Not that we want to toot our own horn, but AM invented the very first anti-static vinyl brush way back in the 1970s. Endorsed by the world’s leading music outlets, like Turntable Lab, and used by some of the globe’s most critically acclaimed labels and music institutions like, Ninja Tune, Warp and Rough Trade, our anti-static vinyl brush covers your dust-removing needs. As you can probably imagine, the AM anti-static brush has been copied quite a few times over the years.
A good deal of these brushes lack the conductive brass needle connecting the carbon fiber bristles with the aluminium cape, which gives the brush its anti-static properties. A friendly heads up: it’s a good idea to make sure the anti-static brush you’re buying is actually anti-static.
Note that it makes sense to use an anti-static record brush frequently. Not only when you’re starting up your cleaning routine, but every time you put on a record in the efforts to get rid of that pesky static. Sometimes your records will need a more thorough cleaning (but not every time). This is where the second step featuring cleaning solution and cloth comes into play.
2. Spray cleaning solution on the grimy areas
Moving into the second phase of our vinyl-cleaning regimen, we’ll now take you through the best way to give your records a good, old-fashioned clean. This is where the ingredients in your solution play a significant part in cultivating a lasting collection of records.
Some people swear by solutions containing isopropyl alcohol (IPA), and while we’re not doubting the short-term efficiency of this method it can damage the surface—and thus the sound—of your vinyl in the long run. With that in mind, choosing a solution with little to no alcohol percentage is an important element when it comes to cultivating a lasting record collection.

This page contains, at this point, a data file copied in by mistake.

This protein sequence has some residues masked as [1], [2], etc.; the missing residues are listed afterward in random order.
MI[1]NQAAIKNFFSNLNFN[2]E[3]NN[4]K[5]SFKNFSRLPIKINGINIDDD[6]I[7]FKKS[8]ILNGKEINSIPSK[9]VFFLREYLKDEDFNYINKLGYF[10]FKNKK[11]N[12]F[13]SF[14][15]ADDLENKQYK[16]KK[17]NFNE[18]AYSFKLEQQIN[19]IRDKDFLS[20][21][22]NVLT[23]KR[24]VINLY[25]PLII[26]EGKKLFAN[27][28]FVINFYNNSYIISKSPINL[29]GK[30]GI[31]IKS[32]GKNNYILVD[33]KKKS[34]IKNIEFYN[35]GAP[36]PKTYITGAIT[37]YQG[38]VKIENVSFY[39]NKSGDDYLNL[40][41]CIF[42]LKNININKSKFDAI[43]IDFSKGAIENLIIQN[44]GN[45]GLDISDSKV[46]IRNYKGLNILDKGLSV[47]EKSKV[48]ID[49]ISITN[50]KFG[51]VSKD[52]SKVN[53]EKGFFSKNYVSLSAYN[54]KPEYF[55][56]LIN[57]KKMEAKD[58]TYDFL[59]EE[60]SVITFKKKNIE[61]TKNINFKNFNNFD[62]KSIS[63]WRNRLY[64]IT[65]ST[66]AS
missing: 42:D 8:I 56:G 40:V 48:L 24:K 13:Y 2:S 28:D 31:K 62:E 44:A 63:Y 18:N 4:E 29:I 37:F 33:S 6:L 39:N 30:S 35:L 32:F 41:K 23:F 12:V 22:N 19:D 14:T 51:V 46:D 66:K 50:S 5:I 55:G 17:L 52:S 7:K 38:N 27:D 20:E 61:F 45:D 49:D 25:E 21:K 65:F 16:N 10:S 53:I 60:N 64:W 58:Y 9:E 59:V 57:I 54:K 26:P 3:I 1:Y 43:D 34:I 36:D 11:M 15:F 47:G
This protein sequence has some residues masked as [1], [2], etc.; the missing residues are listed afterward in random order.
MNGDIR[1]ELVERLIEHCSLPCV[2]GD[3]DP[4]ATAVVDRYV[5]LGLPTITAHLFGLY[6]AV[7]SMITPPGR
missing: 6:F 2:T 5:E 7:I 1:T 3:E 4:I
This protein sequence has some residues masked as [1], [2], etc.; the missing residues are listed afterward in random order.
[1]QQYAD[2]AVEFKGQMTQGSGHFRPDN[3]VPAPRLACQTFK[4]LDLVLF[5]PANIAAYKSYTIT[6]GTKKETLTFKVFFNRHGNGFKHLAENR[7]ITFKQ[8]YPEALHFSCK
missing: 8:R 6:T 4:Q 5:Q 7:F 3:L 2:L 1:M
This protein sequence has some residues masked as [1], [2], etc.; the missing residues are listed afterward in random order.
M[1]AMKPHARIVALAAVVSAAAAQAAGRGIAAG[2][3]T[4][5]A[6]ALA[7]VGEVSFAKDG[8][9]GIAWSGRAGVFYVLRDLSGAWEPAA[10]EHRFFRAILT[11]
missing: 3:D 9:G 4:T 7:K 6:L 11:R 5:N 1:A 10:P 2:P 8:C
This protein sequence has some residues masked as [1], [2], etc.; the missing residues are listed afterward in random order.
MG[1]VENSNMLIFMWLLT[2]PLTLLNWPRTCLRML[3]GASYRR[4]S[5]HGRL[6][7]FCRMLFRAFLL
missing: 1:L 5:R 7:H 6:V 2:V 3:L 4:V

Start by finding the areas that need cleaning. Either wet the cloth with the spray, or if you spray directly onto the record itself, just make sure you not to get the label wet. This can make the epoxy become loose and the label can deteriorate. Areas containing containing extra greasy gunk or particularly problematic elements like drink spills will need that extra bit of attention and elbow grease.
3. Wipe clean using a quality lint-free microfiber cloth
Using a lint-free cloth is important here because unlike a regular cloth, it won’t shed fibres. Needless to say, the build-up of fibres muddies the sound, but it can also ruin your stylus.
Take the cotton cloth and wipe the record carefully following the grooves all the way around. Work your way inwards tracing out the circular line markings on the record.
As mentioned, we’ve been making care products for a good long while, and a record cleaner complete with cleaning solution, spray and cloth is no exception. Way back in 1971, Danish teenager, Anders Moesgaard, the founder of AM, was inspecting the damage to his records after his older brother’s rambunctious partying sent them into an undesirable state of defilement. Realizing that the product he needed to get his prized Roxy Music records back into an acceptable condition wasn’t on the market, he started to experiment and came up with the solution forming the foundation of AM Clean Sound we know today.
There’s a lot less IPA in today’s AM cleaning solution (<5%), but the time-honored ease and efficiency with which it cleans your records remains the same—with that extra bit of care added for healthy and lasting records.
Now we’ll leave you in peace to clean your records with a firm, yet gentle hand. After which you can sit back and enjoy static free playback, reduced wear and prolonged life of your records.